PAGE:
From Work to Play
The Golden Age of Sail had gone over the horizon, and after WWII, cargo by sail brought diminishing returns. We've all seen old farm equipment in a field and work trucks long still "put out to pasture" and sinking into their last parking spots. So it was with many old cargo ships. Often old ships were tied up, dismantled, or just scuttled.
These ships were built so strong to handle hard work though, that when they were no longer useful, some still had life left in them.
Career of EDWIN AND MAUD as a Cargo-Carrying Ram
Originally home ported in Seaford, Delaware,35 Edwin And Maud spent much of her working career as a freighter out of Baltimore, owned by C.C. Paul & Co. and Albert F. Paul, normally carrying a crew of four.36 C.C. Paul was one of Baltimore's largest grain brokers, dealing mainly in corn and wheat.37
When Edwin And Maud carried fertilizer, which was carried bagged on the smaller schooners, recalled William Stevens:
"We never ran many bags...We carried it loose in her hold."38 Stevens also stated that "whenever we'd load grain or fertilizer in the hold we'd always seal the hatches. Sometimes on the Edwin and Maud, the water'd be coming across and you could have rowed a skiff around on deck if it weren't so rough. Of course we didn't mind 'cause she was a nice boat."39
Stevens and his father made several trips to North Carolina in the three years they sailed the ram, carrying fertilizer or soft coal down
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"We'd load the Maud with dry lumber until she'd tilt"
When picking up their return cargo of lumber, it was "loaded by hand and carefully distributed. If it was dry,a third of it was placed in the hold and two-thirds on deck. A load of green lumber was split half and half and it was often so heavy that, instead of figuring the rate by board feet, the captain charged a flat rate for the load.40
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"We'd load the Maud with dry lumber until she'd tilt,"said Stevens. "When she'd tilt a little bit, we knew we could only put on another 4,000 or 5,000 feet. We'd pile it eight feet on deck and could hardly see over it standing on the quarterdeck."41
On the return trip the yawl boat was critical, as on occasion Stevens and his father sailed EDWIN AND MAUD by themselves.
"We carried 750 gallons of gas and we hauled it over the stem to the yawl boat, 20 gallons at a time. That was all right when the Maud was loaded, because you didn't have to step far, but when she was light we'd have to get a ladder."42
Stevens and his father worked Maud until 1946. That's when the ship went from work to play. Read on and let the fun begin.
Career of EDWIN AND MAUD as a Chesapeake Bay Windjammer
When William Stevens and his father could not make any more money running freight under sail, the ship was sold by its owners"43 In 1946 Herman Knust bought EDWIN & MAUD for his Chesapeake Bay Vacation Cruises.44 Edwin And Maud had carried cargo for forty-six years. It was time for her relax a bit, not retire but repurpose.
There had been several attempts at operating "dude" schooners on Chesapeake Bay, beginning shortly before the outbreak of World War II, but they had not been notably successful. On the Bay, shortly before the war, Captain D'Arcy Grant began passenger operations with the seventy-three foot, two-masted schooner Henry Disston, but by 1945 she had been abandoned.
For a neat side-story about the Disston house being haunted, click here and go to #10.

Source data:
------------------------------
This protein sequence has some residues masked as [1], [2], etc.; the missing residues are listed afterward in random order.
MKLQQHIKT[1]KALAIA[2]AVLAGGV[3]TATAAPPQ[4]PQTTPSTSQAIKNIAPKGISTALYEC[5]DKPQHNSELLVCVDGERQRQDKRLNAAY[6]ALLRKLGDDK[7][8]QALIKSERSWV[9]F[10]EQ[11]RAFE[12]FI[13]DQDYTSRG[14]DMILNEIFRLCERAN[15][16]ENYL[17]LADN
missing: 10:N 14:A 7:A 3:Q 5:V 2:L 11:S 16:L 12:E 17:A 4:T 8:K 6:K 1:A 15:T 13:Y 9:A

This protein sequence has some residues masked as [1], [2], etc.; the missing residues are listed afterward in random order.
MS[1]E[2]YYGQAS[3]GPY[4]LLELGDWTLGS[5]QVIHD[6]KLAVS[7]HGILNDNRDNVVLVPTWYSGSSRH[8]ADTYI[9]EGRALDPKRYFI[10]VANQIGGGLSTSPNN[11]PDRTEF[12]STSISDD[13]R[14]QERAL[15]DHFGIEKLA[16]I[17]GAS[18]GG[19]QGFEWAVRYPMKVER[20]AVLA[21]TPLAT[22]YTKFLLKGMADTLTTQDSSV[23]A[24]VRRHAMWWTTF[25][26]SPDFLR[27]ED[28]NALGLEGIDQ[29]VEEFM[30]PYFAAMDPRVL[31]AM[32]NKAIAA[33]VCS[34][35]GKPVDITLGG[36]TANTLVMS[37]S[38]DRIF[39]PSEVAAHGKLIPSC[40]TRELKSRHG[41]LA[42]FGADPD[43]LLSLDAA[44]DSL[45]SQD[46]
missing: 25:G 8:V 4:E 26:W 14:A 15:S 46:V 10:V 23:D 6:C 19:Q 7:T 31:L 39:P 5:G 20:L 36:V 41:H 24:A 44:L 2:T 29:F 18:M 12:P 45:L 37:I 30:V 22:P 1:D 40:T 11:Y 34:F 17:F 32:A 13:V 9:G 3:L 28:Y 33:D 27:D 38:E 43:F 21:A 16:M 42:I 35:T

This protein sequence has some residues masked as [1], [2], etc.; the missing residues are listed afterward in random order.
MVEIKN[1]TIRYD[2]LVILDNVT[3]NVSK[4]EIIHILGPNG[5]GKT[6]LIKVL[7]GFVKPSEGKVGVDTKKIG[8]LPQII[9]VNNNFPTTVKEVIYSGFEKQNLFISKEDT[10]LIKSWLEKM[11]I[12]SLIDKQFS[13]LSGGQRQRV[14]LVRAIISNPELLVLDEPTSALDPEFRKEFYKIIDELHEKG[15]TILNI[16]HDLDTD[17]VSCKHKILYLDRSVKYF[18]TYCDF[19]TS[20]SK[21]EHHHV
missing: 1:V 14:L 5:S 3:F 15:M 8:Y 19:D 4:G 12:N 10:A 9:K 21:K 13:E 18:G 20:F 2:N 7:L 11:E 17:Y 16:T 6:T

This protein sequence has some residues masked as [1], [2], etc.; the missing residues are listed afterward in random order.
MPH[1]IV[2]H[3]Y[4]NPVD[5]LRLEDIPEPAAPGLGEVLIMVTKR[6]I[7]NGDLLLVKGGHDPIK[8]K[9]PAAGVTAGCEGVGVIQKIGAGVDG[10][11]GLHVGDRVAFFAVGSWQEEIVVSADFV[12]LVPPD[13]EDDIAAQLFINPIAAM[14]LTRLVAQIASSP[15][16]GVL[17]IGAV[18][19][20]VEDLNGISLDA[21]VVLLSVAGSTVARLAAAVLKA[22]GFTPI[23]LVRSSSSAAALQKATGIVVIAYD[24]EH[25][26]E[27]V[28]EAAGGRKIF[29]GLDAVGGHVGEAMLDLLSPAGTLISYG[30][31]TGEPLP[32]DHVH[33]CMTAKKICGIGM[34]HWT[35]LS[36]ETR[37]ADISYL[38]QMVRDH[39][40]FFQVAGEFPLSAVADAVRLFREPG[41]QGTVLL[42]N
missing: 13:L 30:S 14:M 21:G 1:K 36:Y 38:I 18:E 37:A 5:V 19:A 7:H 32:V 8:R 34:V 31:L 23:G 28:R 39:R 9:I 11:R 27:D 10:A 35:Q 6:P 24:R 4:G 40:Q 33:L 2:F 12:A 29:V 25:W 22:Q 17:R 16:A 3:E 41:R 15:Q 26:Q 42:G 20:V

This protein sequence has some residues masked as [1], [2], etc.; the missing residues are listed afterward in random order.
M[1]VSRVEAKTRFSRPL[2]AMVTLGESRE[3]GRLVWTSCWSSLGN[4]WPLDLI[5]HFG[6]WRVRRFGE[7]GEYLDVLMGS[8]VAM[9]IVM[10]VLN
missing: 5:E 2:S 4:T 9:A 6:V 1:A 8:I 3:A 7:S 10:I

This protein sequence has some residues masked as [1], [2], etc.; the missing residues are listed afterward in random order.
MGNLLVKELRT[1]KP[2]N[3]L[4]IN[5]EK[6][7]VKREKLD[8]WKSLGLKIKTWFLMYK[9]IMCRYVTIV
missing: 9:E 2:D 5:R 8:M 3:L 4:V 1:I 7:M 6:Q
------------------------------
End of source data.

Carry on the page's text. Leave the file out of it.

Another attempt with the schooner Edward L. Martin ended when she was converted to power in 1943.45 In 1944 Knust acquired the ram schooner Levin J. Marvel, investing a reported eighteen thousand dollars in her purchase and conversion to passenger service. Two years later headed Edwin And Maud. Cruises varied from five days to two weeks, and the two schooners were operating at ninety percent capacity during the June to October cruising season.46
In 1954, Knust sold off his schooners; Marvel to a Pennsylvania entrepreneur, and Edwin & Maud to a Maine syndicate. In August 1955, Marvel was lost in a hurricane on Chesapeake Bay with the loss of fourteen lives. 47a The Coast Guard inquiry blamed Marvel's poor condition and bad judgement on the part of her owner/captain.47 It would be another twenty years before passenger service returned to the Bay.
And now, as you've surely noticed, the mood of the content around this history has changed. We're at the windjammer era of the ship's history! We're really going to start showing off the contributed content we've gotten from folks. Actually, we've been slowly changing the style the whole time, from old school to modern with different fonts and subtle color choices.
Start the trip by enjoying the parade of brochure material below. It's from the ship's time roaming the Chesapeake Bay as a windjammer in the late 1940s and early 1950s.
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Chesapeake Bay Windjammer
This material is from Captain Stevens' grandson, John Webster
1947 - At anchor in Irvington VA
Imagine having TWO three-masted schooners! Herman Knust bought the LEVIN J MARVEL IN 1944 and added EDWIN & MAUD in 1946.
We still do this today! Not paint a big sign with the date on it at the end of every trip, but take a group picture.
Painting by Louis Fechter, 1948
The rich and varied content here is due to our kind and enthusiastic community of contributors.
We appreciate and value all the materials and memories of this storied and historic vessel shared here.
If you have any historic pictures or material that you'd like to show here or, if you have any favorite cruise pictures to share for our ongoing Instagram feed, just click the heart to email your Show & Tell treasures for everyone to see!